Your role is to decide if Karen is an independent contractor or an employee and discuss some of the preventative and ethical situations that are occurring in this case.
1. Do you feel that Karen is an independent contractor or an employee? What is your rationale for this decision?
The differentiation between an independent contractor and an employee is a critical one for any employer to make. Furthermore, this choice can have significant implications for the business regarding additional fees and taxes. I believe that Karen is indeed an independent contractor based on a number of few factors. In this situation, Karen was initially hired as a temporary employee. Moreover, Karen has functioned as an independent contractor for 5 years. If one were to look at her employment status, they would see that Karen has additional clients outside of the local utility as well as the fact that she has not received benefits or proper tax documentation for this period time. For these reasons, Karen should be classified as an independent contractor for the local utility.
2. What factors do you feel help contribute to Karen being an employee?
If I was being the devil’s advocate based on 20-factors analysis and determination of form SS-8, here are some of the factors that may apply to Karen:
* Integration: Workers whose services are integrated into business operations or significantly affect business success are likely to be considered employees.
Karen was doing several projects continuously for the human resource departments which began as a project to develop training materials for an upcoming session on diversity and then her manager liked her work and ask for more projects.
* Extent of personal services: Companies that insist on a particular person performing the work assert a degree of control that suggests an employment relationship.
Cynthia, Karen’s manager, assigned additional projects after the first one for Karen to work on. Due to the fact that her work had been controlled by managers, gives her power of an employment relationship.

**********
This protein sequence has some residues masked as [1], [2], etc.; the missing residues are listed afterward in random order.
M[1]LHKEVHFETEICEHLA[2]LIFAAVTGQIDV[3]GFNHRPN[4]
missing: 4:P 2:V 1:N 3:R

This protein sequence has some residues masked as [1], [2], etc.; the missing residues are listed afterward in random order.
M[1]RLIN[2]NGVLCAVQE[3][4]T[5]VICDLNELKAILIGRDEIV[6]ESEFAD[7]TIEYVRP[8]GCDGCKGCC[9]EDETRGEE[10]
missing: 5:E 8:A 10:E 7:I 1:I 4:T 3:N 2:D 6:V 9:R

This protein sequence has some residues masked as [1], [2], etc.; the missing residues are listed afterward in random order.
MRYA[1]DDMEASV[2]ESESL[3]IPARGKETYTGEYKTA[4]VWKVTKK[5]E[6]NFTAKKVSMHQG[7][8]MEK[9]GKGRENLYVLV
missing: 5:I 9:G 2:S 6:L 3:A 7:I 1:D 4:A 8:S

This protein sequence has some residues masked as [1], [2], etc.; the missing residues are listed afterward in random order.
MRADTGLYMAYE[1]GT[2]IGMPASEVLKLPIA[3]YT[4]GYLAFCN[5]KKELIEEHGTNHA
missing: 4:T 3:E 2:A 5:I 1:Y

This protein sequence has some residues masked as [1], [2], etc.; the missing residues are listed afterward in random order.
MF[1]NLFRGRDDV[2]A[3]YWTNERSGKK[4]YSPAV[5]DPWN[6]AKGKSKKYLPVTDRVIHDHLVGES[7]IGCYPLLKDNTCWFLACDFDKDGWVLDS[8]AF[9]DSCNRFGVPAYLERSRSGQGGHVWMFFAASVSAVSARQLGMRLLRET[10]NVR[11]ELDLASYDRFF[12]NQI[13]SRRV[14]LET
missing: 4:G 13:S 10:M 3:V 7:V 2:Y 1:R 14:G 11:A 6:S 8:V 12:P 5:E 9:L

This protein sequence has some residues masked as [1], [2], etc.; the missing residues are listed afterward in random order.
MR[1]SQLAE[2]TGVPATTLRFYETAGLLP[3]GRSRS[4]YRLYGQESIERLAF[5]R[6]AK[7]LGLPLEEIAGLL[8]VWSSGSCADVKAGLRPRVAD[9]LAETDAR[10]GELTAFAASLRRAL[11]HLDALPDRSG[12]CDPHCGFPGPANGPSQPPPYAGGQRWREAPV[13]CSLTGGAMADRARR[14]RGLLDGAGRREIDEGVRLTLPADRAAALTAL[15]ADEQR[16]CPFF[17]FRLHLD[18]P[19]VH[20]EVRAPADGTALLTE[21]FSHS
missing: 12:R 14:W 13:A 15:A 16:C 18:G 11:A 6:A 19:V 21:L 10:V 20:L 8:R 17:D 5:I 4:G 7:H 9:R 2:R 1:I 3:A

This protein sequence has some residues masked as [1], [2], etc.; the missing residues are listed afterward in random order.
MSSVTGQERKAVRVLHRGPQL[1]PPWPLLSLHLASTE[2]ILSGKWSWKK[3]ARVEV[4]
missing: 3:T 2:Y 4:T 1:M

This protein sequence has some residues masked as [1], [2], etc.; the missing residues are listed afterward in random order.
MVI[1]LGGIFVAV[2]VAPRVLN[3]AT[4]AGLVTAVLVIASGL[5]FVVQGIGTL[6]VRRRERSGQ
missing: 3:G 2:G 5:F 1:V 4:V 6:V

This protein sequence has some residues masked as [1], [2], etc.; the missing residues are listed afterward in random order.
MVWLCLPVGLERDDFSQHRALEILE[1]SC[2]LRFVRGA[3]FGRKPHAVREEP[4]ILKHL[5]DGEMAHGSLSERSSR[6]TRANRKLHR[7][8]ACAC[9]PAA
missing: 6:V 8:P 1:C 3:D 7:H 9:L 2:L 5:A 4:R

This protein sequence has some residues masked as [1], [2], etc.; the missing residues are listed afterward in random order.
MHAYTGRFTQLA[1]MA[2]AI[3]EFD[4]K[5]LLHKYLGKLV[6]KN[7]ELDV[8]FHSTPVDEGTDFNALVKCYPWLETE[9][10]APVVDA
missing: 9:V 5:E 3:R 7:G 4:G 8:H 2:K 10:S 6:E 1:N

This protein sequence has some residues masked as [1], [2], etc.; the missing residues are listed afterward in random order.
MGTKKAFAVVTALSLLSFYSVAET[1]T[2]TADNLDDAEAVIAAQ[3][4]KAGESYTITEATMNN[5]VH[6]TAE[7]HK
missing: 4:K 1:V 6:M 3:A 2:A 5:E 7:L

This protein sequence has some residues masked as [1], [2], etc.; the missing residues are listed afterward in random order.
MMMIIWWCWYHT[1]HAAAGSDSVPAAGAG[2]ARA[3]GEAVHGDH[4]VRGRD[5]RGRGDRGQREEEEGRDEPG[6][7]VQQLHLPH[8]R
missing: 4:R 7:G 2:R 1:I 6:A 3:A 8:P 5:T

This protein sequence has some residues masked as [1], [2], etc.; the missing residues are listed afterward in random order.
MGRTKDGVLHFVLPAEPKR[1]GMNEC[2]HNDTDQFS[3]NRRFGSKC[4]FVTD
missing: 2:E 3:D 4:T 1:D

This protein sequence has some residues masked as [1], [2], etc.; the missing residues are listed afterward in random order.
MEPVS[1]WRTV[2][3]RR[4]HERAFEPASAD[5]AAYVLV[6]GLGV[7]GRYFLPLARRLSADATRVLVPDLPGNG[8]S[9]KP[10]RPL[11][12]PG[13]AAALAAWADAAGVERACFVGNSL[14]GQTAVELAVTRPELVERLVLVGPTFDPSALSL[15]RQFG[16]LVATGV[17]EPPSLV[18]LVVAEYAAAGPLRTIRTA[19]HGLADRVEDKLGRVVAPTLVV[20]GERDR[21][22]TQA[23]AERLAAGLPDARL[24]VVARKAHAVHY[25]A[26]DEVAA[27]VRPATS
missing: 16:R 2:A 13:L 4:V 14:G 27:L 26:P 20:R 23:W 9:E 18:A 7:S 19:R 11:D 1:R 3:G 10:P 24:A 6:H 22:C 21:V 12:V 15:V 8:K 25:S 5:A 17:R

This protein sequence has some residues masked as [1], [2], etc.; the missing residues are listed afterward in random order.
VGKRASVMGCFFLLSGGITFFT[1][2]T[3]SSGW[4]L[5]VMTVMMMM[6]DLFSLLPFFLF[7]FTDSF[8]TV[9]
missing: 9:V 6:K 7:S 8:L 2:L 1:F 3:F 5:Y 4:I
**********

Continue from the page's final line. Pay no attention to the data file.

* Continuity of relationship: A continuous relationship between a company and a worker indicates a possible employment relationship.
Karen has been working for Utility for five years. So, this is another evidence of her status as an employee.
* Method of payment: Hourly, weekly, or monthly pay schedules are characteristic of employment relationships, unless the payments simply are a convenient way of distributing a lump-sum fee.
Karen was paid a monthly base salary of $10,000 per month.
3. What factors favor her being a contractor?
Karen was first brought on to work on a single project but overtime has worked with the company for about 5 years on additional projects but that doesn’t allow her to then become an employee. In fact an independent contractor arrangement can involve an ongoing relationship for multiple, sequential projects which has happened in her case. She filled form 1099 but not a W-2 which employers use to report payments made to someone who is not their employee such as an independent contractor. Most importantly Karen had multiple clients over the years including one she was retained for. If a worker regularly makes services available to the general public, this supports the description of an independent contractor. In this situation Karen simultaneously provided services for several unrelated companies.
Also there is an issue of incorporated status which means workers who are incorporated are generally considered to be working for themselves, not as your employee and doesn’t receive any benefits other than pay.
4. What are some potential legal implications in the case? What should the utility do to rectify any wrongs in this situation?